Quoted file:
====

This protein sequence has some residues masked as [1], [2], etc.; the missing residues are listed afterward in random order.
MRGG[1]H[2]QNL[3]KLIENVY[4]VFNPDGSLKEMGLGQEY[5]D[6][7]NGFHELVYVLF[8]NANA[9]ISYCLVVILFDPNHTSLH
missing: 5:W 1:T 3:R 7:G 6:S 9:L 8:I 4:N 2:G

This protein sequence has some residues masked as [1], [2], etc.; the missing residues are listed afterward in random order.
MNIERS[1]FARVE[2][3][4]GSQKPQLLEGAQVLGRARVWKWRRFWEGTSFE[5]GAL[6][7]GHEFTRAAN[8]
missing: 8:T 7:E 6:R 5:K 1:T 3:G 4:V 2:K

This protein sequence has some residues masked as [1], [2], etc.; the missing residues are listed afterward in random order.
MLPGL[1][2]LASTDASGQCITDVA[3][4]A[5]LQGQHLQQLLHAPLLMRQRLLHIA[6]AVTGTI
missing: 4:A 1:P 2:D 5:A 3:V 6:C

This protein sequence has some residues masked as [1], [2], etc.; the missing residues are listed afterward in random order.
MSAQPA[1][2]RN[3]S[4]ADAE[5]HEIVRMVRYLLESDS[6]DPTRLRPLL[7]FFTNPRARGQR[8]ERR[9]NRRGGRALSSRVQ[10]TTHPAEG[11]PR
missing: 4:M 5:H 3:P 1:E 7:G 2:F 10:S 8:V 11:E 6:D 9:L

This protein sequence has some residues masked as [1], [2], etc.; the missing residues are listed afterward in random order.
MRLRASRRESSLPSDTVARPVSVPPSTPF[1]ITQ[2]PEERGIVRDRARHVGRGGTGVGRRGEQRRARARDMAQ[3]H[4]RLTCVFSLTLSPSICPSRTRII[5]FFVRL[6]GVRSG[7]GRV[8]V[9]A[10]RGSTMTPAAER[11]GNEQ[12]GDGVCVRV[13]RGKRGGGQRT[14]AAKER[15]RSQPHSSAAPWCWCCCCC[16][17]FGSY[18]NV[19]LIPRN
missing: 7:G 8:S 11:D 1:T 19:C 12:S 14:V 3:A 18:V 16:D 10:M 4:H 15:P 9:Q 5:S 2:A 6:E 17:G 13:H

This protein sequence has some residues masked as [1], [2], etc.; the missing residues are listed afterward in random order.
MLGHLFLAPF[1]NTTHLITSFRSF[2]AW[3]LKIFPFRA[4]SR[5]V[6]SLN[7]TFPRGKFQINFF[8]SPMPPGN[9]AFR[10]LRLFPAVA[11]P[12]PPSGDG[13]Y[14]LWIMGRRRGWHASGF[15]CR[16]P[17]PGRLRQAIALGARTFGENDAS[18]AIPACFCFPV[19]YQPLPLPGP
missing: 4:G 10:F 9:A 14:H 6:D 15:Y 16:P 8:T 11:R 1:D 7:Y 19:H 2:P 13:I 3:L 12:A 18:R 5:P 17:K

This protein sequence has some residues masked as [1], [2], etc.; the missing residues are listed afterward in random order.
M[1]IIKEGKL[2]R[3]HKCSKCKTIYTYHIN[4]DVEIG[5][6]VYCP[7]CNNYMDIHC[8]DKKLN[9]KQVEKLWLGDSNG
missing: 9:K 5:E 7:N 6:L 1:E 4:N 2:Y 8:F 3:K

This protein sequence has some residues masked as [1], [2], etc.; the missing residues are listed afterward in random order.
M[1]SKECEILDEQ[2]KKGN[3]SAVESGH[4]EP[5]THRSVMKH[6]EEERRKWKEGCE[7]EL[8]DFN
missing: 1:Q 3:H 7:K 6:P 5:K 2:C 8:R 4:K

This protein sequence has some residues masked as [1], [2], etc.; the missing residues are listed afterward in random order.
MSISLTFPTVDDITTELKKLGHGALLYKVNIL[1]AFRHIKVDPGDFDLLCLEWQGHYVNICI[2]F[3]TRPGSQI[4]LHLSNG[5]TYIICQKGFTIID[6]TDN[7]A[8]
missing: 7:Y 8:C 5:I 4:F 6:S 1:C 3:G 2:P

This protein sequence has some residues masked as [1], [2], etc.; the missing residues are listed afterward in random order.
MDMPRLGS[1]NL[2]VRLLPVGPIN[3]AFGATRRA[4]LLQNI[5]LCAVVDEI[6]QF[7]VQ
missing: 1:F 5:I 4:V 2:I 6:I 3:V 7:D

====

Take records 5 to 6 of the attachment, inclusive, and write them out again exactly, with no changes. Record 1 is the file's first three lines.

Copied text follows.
This protein sequence has some residues masked as [1], [2], etc.; the missing residues are listed afterward in random order.
MRLRASRRESSLPSDTVARPVSVPPSTPF[1]ITQ[2]PEERGIVRDRARHVGRGGTGVGRRGEQRRARARDMAQ[3]H[4]RLTCVFSLTLSPSICPSRTRII[5]FFVRL[6]GVRSG[7]GRV[8]V[9]A[10]RGSTMTPAAER[11]GNEQ[12]GDGVCVRV[13]RGKRGGGQRT[14]AAKER[15]RSQPHSSAAPWCWCCCCC[16][17]FGSY[18]NV[19]LIPRN
missing: 7:G 8:S 11:D 1:T 19:C 12:S 14:V 3:A 18:V 16:D 10:M 4:H 15:P 9:Q 5:S 2:A 6:E 17:G 13:H

This protein sequence has some residues masked as [1], [2], etc.; the missing residues are listed afterward in random order.
MLGHLFLAPF[1]NTTHLITSFRSF[2]AW[3]LKIFPFRA[4]SR[5]V[6]SLN[7]TFPRGKFQINFF[8]SPMPPGN[9]AFR[10]LRLFPAVA[11]P[12]PPSGDG[13]Y[14]LWIMGRRRGWHASGF[15]CR[16]P[17]PGRLRQAIALGARTFGENDAS[18]AIPACFCFPV[19]YQPLPLPGP
missing: 4:G 10:F 9:A 14:H 6:D 15:Y 16:P 8:T 11:R 1:D 7:Y 19:H 2:P 13:I 3:L 12:A 18:R 5:P 17:K